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The Bomber Command Memorial – a fitting tribute for all?

29 June 2012

A memorial to the men of Bomber Command was finally unveiled yesterday, sparking off the debate once more about the rights and wrongs of venerating men who took an active role on one of the most controversial elements of World War II. The fact that even 70 years after the event, it still generates such opposing passions shows the importance of this issue.

Having met and worked with many of the surviving WWII veterans on the campaign to initially seek planning permission for the memorial, and then to raise money for its build, it was a moving moment for me to see veterans and family members from every corner of Britain, Europe, America and the Commonwealth coming together for an occasion that they never thought would happen.

125,000 volunteers signed up to serve with Bomber Command during WWII. Their average age was just 22 years old and in 1943 the crews had a 16 per cent chance of surviving. No branch of the Allied war effort suffered a worse casualty rate.

But after the war, even though nearly half of them never came home, Bomber Command’s role was ignored. As the dust settled, the politicians who sent them to bomb Germany distanced themselves amid controversy over raids on cities like Dresden and the resultant civilian death toll. Until yesterday, the veterans of Bomber Command were the only servicemen from WWII not to have been recognised either by a medal or a memorial.

Nearly 70 years later, not only has the sovereign paid tribute to the dedication of the veterans who served for their country and the lives lost, but also the German people have given the memorial their blessing. The Mayor of Dresden is quoted in The Times as saying “it is a further gesture of reconciliation between Britain and Germany”. I remember the moment when this was not the sentiment of the Mayor of Dresden, and the media was reporting on her plea to Boris Johnson not to allow the memorial to go ahead. We turned this into an opportunity and seized the moment to emphasise that the memorial was to remember the sacrifice made by people who had yet to be recognised. Nothing more, nothing less.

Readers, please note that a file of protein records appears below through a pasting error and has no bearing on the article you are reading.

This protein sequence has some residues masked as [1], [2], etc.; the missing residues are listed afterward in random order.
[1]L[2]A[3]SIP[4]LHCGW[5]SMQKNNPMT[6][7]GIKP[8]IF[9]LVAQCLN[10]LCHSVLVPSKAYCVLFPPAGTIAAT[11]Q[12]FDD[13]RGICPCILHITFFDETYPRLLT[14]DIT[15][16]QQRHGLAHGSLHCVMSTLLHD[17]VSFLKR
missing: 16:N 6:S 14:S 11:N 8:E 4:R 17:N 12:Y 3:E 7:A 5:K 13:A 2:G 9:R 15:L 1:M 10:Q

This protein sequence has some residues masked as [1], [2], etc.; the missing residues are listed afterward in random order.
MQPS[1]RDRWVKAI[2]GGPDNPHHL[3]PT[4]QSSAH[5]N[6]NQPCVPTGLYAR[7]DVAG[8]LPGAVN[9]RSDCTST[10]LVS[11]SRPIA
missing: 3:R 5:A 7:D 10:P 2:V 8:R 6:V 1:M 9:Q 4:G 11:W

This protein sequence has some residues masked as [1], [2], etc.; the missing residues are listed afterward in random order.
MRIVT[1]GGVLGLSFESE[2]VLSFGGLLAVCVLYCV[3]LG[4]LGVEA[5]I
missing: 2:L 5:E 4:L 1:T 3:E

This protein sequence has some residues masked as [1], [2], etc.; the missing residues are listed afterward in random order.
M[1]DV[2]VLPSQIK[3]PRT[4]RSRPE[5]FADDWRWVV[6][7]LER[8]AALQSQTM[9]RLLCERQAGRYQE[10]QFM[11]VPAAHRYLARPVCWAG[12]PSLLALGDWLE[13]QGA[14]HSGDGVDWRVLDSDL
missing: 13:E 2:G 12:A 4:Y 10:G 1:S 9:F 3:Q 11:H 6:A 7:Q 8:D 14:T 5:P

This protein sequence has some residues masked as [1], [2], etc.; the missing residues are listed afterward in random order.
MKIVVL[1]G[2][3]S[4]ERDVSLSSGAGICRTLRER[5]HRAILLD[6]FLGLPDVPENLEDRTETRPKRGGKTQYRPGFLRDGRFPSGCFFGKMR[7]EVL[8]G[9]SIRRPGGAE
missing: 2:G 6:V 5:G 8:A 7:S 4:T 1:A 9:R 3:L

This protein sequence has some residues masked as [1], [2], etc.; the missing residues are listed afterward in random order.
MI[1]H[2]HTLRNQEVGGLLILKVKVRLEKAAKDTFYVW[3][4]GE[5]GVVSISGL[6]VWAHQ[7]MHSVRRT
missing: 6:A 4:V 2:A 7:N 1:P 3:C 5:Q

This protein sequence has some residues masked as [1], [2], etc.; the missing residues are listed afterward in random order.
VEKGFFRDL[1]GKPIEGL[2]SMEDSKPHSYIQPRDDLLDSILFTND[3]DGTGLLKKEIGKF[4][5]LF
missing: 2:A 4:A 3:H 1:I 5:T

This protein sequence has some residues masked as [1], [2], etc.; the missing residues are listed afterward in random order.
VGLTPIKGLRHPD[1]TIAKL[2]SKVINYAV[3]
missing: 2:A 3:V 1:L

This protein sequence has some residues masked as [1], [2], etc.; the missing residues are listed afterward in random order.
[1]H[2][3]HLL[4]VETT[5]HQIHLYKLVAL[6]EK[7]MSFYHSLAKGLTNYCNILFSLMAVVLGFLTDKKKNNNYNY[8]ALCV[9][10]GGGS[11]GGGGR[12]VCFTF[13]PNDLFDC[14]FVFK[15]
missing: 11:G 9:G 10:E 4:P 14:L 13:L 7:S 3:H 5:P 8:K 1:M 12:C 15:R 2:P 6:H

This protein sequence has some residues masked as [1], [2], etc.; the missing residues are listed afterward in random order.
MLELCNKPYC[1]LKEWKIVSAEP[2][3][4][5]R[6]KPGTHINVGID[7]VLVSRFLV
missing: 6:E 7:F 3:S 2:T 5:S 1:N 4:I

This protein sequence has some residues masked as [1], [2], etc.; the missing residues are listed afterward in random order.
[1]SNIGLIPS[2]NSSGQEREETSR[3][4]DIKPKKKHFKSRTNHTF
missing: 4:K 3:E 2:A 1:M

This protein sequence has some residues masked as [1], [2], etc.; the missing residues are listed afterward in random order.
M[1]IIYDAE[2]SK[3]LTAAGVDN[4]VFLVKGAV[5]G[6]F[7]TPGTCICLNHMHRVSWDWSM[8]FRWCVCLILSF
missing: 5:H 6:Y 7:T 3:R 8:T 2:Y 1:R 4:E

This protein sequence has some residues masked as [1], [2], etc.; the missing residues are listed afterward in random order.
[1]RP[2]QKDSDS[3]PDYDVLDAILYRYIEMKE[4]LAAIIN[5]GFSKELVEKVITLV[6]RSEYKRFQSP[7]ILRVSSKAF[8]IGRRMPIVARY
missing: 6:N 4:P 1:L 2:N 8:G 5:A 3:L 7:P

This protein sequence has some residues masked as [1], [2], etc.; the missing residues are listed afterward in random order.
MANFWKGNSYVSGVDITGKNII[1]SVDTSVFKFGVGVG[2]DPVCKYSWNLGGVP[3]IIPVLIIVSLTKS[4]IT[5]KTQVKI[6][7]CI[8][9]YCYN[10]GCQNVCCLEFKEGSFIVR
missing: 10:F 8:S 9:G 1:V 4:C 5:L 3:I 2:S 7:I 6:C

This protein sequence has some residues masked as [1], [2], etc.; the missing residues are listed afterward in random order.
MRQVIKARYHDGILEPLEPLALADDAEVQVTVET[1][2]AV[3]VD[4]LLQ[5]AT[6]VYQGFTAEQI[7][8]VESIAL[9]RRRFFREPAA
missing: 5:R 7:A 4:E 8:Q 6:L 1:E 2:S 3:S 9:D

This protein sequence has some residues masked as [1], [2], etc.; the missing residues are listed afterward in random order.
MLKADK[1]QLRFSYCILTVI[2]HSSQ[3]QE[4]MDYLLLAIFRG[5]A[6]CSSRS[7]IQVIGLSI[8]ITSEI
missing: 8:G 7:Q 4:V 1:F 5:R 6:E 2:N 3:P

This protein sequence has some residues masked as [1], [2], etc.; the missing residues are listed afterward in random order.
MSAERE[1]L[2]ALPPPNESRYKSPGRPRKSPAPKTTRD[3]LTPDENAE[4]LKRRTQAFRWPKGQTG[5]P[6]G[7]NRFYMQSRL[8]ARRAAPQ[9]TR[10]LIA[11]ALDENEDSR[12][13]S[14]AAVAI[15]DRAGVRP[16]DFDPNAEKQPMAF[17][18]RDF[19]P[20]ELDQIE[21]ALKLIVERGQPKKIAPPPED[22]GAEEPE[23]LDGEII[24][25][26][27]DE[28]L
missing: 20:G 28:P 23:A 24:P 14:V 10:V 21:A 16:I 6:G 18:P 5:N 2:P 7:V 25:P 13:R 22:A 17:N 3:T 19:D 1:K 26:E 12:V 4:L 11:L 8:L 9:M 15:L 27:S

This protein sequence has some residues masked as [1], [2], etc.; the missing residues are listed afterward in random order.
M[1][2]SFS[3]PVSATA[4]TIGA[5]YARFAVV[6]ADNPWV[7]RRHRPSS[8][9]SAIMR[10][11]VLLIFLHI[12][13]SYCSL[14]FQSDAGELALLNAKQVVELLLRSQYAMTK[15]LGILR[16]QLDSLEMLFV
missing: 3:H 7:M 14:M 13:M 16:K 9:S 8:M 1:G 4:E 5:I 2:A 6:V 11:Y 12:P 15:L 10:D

It is perhaps too easy, this distant from the events themselves, to decry decisions that were made during the war. The ‘Bomber Boys’ who lost their lives were given their orders, they flew out at night not knowing if they would return and only thought of protecting their family and fellow citizens.

This is why the human story is so important. While working on the project I heard from men in their 80s and late 90s who survived losing the wing on their aircraft, who survived being prisoners of war, and who survived being sent over the skies of Germany again and again, despite the terrifying odds. These personal stories of loss and of survival are what matters and are why this memorial has been built. It’s also why it is hugely important that the memorial also publicly recognises the terrible toll of the bombing raids on German citizens living in the cities that were targeted. The purpose of a memorial should be to remember, to consider and to learn from, not uncritically accepting the prevailing point of view, but stopping to consider the big questions – what would I have done, was the right action taken, what was achieved through their sacrifice?

Hearing Douglas Radcliffe’s reading during the opening ceremony was the most touching part. Doug flew as a wireless operator with Bomber Command and he has dutifully kept things running as secretary of the Bomber Command Association – he has counted all the cheques, read all the letters and remained ever-optimistic even when the fundraising task seemed overwhelming. His words will have resonated with many yesterday, and I can’t think of a better way to close this blog:

“They shall not grow old as we are left to grow old, age shall not weary them nor the years condemn. At the going down of the sun and in the morning we will remember them.” (Laurence Binyon)